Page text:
GEORGE Orwell once said that ordinary people sleep peacefully in their beds at night only because rough men stand ready to do violence on their behalf. When the detective branch of police arrested the bodyguard of Narayanganj's Nur Hussain in Faridpur on June 5, that saying turned on its head one more time. Even violent men need rough men to stand ready to do violence on their behalf. They need bodyguards so that they don't have to worry about reaping what they have sown.
It's nothing new in this country, but the luxury has turned into necessity. In the past, kings had soldiers and zemindars had lathials to protect them wherever they went. The powerful people have always enjoyed police protection provided by the state. But the rich and famous privatized that privilege like everything else. They started hiring professional security guards for their homes, offices and factories. The practice has now trickled down to the middle class, who are living in guarded apartments inside gated neighborhoods.
But more security has apparently diminished safety, escalating the game to a new height. If uneasy lies the head that wears a crown, it's hard to distinguish rulers from their citizens on that count. Everybody is worried and nobody is safe. The right to natural death has become our new Holy Grail.
Here too, the purchasing power has come into play. Those who can afford are hiring bodyguards for protection against physical peril. One real estate tycoon is giving everybody a run for their money. More bodyguards follow his grandchildren to school than a minister has policemen in his security escort. Power, money and fame are shrinking successful men into a bunch of nervous wrecks.
Ian Morris of Stanford University has analyzed 10,000 years of military history to conclude that violence in the past was more violent and killed more people. Stone Age skeletons invariably show massive injuries. Ten thousand years ago as many as one in five humans met a violent end.
The modern civilization has achieved higher living standards and economic growth amongst other things. In the long run of history, mankind has created larger, more organized societies. But what has truly civilized this civilization is the reduced risk so that people would no longer die violent deaths.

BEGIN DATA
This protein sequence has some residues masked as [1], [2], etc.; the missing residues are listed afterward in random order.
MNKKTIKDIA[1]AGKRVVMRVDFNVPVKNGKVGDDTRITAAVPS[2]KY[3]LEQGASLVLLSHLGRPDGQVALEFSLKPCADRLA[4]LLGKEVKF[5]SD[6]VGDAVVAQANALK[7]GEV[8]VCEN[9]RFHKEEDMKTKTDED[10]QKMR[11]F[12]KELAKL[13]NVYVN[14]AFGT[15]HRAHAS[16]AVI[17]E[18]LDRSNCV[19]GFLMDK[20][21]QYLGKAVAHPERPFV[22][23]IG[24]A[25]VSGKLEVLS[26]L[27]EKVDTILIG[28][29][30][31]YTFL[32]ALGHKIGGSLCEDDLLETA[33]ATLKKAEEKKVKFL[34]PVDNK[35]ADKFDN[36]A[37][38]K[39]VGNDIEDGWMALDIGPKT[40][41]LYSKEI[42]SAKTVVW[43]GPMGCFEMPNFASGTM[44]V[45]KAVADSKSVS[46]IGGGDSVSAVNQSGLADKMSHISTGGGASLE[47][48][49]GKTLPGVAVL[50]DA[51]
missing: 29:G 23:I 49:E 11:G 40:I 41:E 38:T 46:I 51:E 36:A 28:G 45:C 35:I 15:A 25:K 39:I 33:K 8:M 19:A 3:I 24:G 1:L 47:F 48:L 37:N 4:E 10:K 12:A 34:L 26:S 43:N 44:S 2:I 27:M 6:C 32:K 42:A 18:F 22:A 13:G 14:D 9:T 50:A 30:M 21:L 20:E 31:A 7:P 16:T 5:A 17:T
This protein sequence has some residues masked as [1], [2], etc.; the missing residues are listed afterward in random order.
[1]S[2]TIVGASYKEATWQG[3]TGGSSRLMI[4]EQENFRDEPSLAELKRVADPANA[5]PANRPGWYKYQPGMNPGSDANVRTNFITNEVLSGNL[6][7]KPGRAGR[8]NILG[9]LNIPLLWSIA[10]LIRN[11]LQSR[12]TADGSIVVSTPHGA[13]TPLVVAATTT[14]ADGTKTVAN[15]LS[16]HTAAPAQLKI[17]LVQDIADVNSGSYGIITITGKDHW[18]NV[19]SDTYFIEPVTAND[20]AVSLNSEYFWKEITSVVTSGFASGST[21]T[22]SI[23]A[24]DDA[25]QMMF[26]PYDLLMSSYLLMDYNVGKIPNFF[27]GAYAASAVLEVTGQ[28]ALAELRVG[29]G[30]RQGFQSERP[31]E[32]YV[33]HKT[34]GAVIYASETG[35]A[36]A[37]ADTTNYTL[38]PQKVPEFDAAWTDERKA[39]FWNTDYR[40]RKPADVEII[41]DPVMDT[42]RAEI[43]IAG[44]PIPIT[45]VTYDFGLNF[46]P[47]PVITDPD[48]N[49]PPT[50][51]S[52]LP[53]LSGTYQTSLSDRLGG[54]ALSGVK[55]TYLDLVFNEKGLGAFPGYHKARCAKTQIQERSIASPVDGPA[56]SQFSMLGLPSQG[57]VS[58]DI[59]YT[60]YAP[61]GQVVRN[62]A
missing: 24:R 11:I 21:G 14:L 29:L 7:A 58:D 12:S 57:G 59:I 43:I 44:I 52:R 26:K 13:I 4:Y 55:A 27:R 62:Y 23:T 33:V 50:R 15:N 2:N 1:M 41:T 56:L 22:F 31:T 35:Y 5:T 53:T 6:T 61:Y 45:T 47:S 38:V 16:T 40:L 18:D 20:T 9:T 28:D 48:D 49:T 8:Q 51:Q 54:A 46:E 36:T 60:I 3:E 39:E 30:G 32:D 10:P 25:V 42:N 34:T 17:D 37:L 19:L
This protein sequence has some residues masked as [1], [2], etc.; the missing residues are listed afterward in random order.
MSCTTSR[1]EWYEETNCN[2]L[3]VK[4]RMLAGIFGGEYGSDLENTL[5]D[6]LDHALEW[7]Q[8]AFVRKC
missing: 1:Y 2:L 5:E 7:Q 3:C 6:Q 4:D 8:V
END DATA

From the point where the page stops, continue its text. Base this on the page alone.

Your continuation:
Last hundred years saw two world wars, genocides, famines, countless civil strife, riots and murders. The total casualty of these violent episodes ranges from 100 million to 200 million people. Adjusting for the number of births and deaths, roughly 10 billion people lived within the span of the last century. It means just 1 to 2 percent of the world's population has died violently.
The numbers speak for themselves. Anybody born in the 20th century was 10 times less likely to meet a violent death compared to an ancestor born in the Stone Age. The United Nations claims that since 2000, the risk of violent death has fallen even further, to 0.7 percent.
Why is that trend reversing its course in this country? Why do we then have this heightened sense of insecurity? And, why is this insecurity gradually tapering towards physical safety? In history, all territorial disputes have led to wars, ideological disputes to revolutions and material disputes to confrontations. But these things, more or less, have been true for every country in every century. It's also true that the powerful and wealthy in every country always required extra layers of security, because visibility goes hand in hand with vulnerability.
It can be said that violence in this country has emerged as a new industry, creating jobs under both demand and supply categories. A steady growth in the number of musclemen has made it necessary to create countervailing forces. Security service has already become an established business like bottled water, neither of which existed in this country a couple of decades ago. Its latest product diversification is the bodyguard business. Bodyguards are the shining armors of the Knights Templars of the evolving material order in our beloved country.
Why is this sudden anxiety, particularly over physical safety? It's because this country is at war with itself. History is rife with examples when pacification proved just as bloody as the savagery it stamped out. Yet between the Stone Age and now, that brutal process was able to create states and states made peace.
Our case rests on a paradox. The scramble for power has failed to create the state that could make peace. Land is the measure of the size of a country, people the might of a nation, and institutions the strength of a state. Violence is when these three measures fail to coordinate. That's when people ferociously turn on themselves in the manner of enzymes that once digested food begin to eat the human body within three days of its death.
Mohammad Badrul Ahsan is the Editor of weekly First News and an opinion writer for The Daily Star. Email: firstname.lastname@example.org